A: [Laughing] Too short! On field days, which tend to be long, I eat and breathe paleontology. Antarctic field work is totally weather dependent. We have to sit in the tent all day when the weather is bad, but when it's good we can stay out forever because of the Austral summer. It becomes an issue of balancing scientific curiosity and excitement with the basic needs for sleep and food! The Gulf Coast is entirely different, because I get pretty worn down by the heat. By late afternoon, I'm ready to call it quits and get something cool to drink. I find it more exhausting than working in Antarctica, strangely.

At school I have to balance teaching, research, interacting with graduate students, and university service. I teach paleontology and introductory geology, along with assorted graduate classes. It's always fun to see how non-scientists in the intro class react to learning about paleontological topics. The K/T boundary is a great subject to cover because it's one of the best stories of scientific discovery out there. Teaching about evolution and Darwin is always interesting too. I cover the different lines of evidence for evolution and talk about the logic behind them. Some students don't quite get it — they may see a series of facts, but they can't or don't ask themselves, "what does it all mean?" For others, it's wonderful to see it all coming together in their heads. Some of them are really challenged by these ideas and have a hard time with them, and I respect them for wrestling with the facts and reconciling them with what they believe. That being said, I also commonly have two or three students — out of maybe 340 — who get up and walk out during those lectures.

Linda in Canyonlands National Park, Utah, on a departmental field trip to the Colorado Plateau. Photo by Bruce Wilkinson.

Q: What advice do you have for students, from kindergarten on up, who are interested in paleontology?
A: Most students will go through a geology program in college. Take any natural history classes you can. Take classes in biology, ecology, evolution, and chemistry. Beyond the standard geology coursework, these will give you the foundation you need to go on in the field. Math and statistics classes are also important, as they give you an important set of tools to draw on and help you think about data sets and what you can and can't say from them. For younger kids, go outside a lot. Look at the things in the natural world around you. Even if it's not looking at fossils, you can develop a real appreciation for the living world, and that's step one in paleontology. Museums are also great places to go to see cool things, and they can often help you find places nearby where you can go and collect fossils.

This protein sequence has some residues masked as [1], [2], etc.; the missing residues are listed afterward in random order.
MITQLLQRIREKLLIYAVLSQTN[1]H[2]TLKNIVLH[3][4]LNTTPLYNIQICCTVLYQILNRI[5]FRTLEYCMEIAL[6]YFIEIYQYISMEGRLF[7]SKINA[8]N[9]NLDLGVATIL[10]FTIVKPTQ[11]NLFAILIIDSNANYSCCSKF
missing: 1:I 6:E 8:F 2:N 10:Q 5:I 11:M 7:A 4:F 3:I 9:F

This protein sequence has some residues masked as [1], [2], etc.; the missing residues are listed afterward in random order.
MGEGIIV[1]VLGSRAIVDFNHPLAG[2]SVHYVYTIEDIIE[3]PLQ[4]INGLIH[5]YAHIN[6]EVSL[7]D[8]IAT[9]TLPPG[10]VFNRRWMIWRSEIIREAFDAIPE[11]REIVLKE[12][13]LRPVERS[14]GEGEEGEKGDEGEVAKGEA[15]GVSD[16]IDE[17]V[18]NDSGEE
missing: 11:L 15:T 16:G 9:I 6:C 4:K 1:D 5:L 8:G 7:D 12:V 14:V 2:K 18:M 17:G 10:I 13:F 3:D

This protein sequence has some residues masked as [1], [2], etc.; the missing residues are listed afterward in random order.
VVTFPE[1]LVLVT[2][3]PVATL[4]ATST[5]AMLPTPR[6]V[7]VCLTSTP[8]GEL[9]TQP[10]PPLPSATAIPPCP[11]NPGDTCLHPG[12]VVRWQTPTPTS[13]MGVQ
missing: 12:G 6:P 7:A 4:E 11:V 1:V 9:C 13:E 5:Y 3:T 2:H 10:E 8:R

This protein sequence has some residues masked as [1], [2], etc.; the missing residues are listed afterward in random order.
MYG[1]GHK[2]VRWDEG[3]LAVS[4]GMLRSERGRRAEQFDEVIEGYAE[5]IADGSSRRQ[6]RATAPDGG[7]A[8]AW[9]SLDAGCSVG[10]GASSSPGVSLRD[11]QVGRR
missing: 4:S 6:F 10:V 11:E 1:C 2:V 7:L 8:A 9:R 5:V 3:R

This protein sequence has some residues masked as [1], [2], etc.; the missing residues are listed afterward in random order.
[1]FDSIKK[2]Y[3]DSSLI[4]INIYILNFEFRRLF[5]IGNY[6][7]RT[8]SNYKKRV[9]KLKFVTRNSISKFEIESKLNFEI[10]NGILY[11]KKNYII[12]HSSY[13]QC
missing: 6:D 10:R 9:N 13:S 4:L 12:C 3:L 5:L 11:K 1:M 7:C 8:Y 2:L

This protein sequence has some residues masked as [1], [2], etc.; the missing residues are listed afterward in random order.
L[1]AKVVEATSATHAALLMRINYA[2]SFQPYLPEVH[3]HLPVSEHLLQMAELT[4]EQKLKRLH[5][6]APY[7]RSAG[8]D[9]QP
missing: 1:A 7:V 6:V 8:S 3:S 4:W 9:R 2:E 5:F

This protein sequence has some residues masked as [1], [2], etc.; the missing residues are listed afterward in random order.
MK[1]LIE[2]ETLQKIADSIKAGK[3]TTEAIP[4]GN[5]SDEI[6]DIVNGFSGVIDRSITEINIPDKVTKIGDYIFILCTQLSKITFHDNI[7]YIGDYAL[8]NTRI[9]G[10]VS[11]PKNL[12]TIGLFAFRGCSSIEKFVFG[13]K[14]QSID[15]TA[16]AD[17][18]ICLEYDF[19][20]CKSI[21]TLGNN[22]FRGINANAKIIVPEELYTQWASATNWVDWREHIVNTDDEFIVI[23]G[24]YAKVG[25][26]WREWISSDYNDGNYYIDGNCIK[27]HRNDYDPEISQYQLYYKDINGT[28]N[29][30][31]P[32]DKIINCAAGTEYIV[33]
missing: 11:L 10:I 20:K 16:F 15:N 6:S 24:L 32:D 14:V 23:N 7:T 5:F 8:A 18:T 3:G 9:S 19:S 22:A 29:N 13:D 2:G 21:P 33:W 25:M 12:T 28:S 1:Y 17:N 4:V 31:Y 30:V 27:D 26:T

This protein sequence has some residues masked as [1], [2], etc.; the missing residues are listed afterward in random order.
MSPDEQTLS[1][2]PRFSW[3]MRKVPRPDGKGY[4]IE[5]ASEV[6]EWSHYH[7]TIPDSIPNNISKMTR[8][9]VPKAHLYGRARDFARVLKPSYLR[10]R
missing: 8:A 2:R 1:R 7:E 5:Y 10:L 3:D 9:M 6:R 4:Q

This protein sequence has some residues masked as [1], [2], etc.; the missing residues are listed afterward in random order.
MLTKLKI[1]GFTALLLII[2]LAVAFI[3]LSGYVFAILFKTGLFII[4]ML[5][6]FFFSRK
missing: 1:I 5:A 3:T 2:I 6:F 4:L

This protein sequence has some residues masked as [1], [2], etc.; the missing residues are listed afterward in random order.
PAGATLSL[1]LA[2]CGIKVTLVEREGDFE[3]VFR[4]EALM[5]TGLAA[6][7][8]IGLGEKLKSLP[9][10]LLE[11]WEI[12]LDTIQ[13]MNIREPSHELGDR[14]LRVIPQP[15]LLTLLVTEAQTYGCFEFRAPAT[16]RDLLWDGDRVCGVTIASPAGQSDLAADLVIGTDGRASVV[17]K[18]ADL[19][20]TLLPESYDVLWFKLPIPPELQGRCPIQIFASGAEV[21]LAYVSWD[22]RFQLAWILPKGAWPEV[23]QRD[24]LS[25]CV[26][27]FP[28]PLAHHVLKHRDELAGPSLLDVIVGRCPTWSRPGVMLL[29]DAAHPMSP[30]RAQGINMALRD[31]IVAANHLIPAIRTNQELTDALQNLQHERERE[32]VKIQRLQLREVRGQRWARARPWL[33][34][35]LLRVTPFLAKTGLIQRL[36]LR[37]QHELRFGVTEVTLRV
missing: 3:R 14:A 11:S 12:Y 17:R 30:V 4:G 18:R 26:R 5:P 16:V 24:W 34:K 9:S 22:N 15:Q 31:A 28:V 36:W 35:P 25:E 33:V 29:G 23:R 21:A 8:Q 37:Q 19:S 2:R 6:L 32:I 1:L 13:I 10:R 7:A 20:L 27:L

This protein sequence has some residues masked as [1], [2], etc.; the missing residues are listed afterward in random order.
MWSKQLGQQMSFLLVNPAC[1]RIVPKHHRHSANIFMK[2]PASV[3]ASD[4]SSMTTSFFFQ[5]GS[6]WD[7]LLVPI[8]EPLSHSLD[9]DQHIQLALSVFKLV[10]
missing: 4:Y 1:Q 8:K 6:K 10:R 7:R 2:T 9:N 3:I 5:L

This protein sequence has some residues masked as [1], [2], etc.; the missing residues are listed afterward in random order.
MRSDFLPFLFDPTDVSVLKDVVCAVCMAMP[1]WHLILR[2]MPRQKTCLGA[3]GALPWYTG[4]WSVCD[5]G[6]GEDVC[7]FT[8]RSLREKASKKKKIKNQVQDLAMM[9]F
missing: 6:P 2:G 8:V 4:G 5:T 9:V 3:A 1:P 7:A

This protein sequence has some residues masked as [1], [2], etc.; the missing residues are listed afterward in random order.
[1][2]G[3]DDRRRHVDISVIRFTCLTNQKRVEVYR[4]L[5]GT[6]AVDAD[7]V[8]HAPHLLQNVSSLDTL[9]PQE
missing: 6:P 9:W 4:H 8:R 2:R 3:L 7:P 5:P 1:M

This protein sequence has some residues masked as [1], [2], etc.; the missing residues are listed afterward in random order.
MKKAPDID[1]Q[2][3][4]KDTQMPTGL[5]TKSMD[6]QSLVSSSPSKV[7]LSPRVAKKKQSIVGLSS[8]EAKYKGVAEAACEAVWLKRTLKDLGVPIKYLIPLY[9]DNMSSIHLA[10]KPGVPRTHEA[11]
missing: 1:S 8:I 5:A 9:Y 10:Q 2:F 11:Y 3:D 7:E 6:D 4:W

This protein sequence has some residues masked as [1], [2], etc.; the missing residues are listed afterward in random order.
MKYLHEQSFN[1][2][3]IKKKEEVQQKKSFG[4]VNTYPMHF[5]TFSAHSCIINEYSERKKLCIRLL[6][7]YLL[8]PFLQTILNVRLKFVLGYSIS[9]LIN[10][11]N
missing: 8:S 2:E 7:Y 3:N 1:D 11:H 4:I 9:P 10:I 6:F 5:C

Q: Why is the study of fossils important in today's world? Is paleontology really relevant?
A: Paleontology is unique among the sciences because it can tell us about "The Pageant," as my advisor Steve Gould used to say — it paints the picture of the deep history of life on our planet. What did animals look like? What were they doing? How did they interact with their environment, and with each other? Because it is so inherently fascinating, it gets kids interested and excited about studying science. How cool is it that there were giant carnivorous lizards living in the oceans 100 million years ago? Or that tropical reefs used to be made out of clams, not corals? Or that there were five-foot-long sea scorpions with huge claws swimming around ripping things apart 400 million years before a human ever opened their eyes? With things like that, who needs science fiction?

Beyond the "wow" factor, paleontology is supremely relevant to what is going on today because it gives insight into how ecosystems will respond to a changing climate. Conditions on our planet have not been constant through its history — it has been warmer, cooler, wetter, drier, etc. on many occasions in the past. The fossil record tells us what happens to life when conditions change — who is most vulnerable and under what circumstances, and who is likely to do fine. As well, it provides context for what we see happening today, for example, extinction — are we really in the middle of a mass extinction? How can we tell? Are we the cause of that extinction? Studying paleontology is really the only way to put things into context. In so doing, it gives people an appreciation for life on Earth — both how fragile it is and how resilient it is.

Lastly, paleontology provides overwhelming evidence for the fact of evolution, that all life is connected by an unbroken sequence of ancestry and descent, with modifications along the way. Learning about the fossil record, and seeing all the evidence for why scientists know that evolution happens, provides a vehicle by which to teach students about science and about how to recognize and evaluate scientific arguments.